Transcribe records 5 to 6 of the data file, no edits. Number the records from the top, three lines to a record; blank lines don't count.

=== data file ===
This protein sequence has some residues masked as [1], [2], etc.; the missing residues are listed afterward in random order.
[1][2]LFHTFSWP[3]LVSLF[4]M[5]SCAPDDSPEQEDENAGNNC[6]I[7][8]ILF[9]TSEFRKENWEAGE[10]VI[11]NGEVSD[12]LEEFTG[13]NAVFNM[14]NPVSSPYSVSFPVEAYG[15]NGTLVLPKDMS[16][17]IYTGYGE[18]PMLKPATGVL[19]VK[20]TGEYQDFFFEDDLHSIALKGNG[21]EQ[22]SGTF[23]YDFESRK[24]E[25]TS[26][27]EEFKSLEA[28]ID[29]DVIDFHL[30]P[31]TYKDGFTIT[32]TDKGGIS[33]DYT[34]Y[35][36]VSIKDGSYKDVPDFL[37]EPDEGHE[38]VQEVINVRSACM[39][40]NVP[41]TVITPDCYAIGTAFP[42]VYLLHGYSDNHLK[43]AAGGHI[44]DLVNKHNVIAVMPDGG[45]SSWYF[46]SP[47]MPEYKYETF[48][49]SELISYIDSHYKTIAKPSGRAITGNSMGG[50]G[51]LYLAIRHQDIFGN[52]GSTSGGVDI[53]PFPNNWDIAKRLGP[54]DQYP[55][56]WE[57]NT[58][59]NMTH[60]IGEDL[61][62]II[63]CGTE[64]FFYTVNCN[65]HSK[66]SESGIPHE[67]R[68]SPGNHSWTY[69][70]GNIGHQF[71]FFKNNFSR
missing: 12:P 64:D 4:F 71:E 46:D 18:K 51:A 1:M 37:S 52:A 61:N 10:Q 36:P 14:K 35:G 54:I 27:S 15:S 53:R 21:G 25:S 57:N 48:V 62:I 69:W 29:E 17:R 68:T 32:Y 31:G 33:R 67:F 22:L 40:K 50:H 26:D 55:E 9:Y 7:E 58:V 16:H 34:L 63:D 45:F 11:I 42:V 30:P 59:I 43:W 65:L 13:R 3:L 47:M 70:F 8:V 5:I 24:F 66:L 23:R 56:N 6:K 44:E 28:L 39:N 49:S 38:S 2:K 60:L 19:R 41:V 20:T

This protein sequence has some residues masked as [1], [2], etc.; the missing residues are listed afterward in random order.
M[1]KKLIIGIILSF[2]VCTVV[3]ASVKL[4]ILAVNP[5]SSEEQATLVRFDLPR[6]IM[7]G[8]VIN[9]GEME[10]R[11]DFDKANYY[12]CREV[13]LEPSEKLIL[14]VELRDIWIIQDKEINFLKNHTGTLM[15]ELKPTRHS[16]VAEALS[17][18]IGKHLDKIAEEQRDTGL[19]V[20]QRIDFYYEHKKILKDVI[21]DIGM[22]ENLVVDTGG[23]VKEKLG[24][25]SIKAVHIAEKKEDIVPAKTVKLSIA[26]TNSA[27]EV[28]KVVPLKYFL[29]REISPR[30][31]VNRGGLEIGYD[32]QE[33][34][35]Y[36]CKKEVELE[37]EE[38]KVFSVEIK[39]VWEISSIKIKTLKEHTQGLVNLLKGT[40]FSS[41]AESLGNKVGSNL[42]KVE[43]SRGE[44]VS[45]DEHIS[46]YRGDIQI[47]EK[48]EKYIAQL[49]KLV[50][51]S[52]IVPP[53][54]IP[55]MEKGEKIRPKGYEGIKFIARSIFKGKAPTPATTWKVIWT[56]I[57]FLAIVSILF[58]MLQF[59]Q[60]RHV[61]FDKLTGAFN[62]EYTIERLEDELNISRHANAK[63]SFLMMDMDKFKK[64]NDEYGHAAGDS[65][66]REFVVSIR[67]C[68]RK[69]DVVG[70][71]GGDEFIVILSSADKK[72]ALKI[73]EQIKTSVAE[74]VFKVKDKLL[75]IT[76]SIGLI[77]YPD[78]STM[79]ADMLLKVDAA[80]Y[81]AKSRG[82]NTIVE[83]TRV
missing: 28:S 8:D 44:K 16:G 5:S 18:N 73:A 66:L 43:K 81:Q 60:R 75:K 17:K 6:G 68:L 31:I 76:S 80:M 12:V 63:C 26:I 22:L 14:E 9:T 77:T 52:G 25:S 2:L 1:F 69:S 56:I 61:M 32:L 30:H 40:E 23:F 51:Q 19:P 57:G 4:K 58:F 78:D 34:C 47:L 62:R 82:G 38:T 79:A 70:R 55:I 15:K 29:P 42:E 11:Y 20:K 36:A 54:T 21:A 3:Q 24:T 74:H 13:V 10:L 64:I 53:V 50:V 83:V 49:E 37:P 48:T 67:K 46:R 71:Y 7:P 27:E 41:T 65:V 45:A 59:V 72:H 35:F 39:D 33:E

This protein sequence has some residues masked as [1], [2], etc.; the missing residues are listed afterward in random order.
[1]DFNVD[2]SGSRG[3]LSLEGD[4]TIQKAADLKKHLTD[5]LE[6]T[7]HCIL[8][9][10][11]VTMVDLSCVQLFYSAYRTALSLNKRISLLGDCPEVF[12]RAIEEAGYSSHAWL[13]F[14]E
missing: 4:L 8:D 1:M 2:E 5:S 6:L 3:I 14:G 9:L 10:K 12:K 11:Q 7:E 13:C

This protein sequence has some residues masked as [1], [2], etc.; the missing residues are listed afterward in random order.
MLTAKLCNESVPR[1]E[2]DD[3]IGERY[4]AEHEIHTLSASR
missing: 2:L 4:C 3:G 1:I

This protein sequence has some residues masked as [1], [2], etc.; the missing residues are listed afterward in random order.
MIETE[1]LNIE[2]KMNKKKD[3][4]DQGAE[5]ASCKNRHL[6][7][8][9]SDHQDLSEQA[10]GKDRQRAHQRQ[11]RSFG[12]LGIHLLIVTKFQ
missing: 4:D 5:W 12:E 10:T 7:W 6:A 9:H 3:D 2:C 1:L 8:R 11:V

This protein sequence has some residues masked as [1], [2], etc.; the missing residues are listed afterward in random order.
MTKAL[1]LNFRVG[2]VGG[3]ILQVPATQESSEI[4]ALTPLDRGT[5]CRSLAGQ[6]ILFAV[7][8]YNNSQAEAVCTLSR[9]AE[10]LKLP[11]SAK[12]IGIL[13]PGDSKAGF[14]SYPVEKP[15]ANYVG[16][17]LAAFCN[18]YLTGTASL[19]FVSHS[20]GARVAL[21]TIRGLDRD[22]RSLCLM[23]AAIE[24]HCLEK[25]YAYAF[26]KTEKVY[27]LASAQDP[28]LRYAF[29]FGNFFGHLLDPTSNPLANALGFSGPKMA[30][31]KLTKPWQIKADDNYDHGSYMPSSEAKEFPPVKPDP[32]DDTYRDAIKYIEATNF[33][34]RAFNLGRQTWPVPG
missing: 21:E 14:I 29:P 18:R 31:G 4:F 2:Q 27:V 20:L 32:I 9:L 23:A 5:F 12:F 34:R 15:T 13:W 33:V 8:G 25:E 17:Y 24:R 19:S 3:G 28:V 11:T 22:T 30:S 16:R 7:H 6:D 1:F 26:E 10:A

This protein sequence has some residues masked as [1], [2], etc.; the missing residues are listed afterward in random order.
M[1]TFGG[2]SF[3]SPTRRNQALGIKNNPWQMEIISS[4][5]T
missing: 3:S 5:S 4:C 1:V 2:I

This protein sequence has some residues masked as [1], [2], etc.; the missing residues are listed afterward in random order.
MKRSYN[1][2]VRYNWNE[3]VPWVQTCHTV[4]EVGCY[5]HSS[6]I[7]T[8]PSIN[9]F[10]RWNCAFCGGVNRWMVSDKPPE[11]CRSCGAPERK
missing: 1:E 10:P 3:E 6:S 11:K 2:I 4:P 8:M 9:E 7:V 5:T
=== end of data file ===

This protein sequence has some residues masked as [1], [2], etc.; the missing residues are listed afterward in random order.
MIETE[1]LNIE[2]KMNKKKD[3][4]DQGAE[5]ASCKNRHL[6][7][8][9]SDHQDLSEQA[10]GKDRQRAHQRQ[11]RSFG[12]LGIHLLIVTKFQ
missing: 4:D 5:W 12:E 10:T 7:W 6:A 9:H 3:D 2:C 1:L 8:R 11:V

This protein sequence has some residues masked as [1], [2], etc.; the missing residues are listed afterward in random order.
MTKAL[1]LNFRVG[2]VGG[3]ILQVPATQESSEI[4]ALTPLDRGT[5]CRSLAGQ[6]ILFAV[7][8]YNNSQAEAVCTLSR[9]AE[10]LKLP[11]SAK[12]IGIL[13]PGDSKAGF[14]SYPVEKP[15]ANYVG[16][17]LAAFCN[18]YLTGTASL[19]FVSHS[20]GARVAL[21]TIRGLDRD[22]RSLCLM[23]AAIE[24]HCLEK[25]YAYAF[26]KTEKVY[27]LASAQDP[28]LRYAF[29]FGNFFGHLLDPTSNPLANALGFSGPKMA[30][31]KLTKPWQIKADDNYDHGSYMPSSEAKEFPPVKPDP[32]DDTYRDAIKYIEATNF[33][34]RAFNLGRQTWPVPG
missing: 21:E 14:I 29:P 18:R 31:G 4:F 2:Q 27:V 20:L 32:I 9:L 23:A 5:F 12:F 34:R 15:T 13:W 33:V 8:G 25:E 17:Y 24:R 19:S 3:G 28:V 11:T 22:T 30:S 16:R 7:H 6:D 1:F 26:E 10:A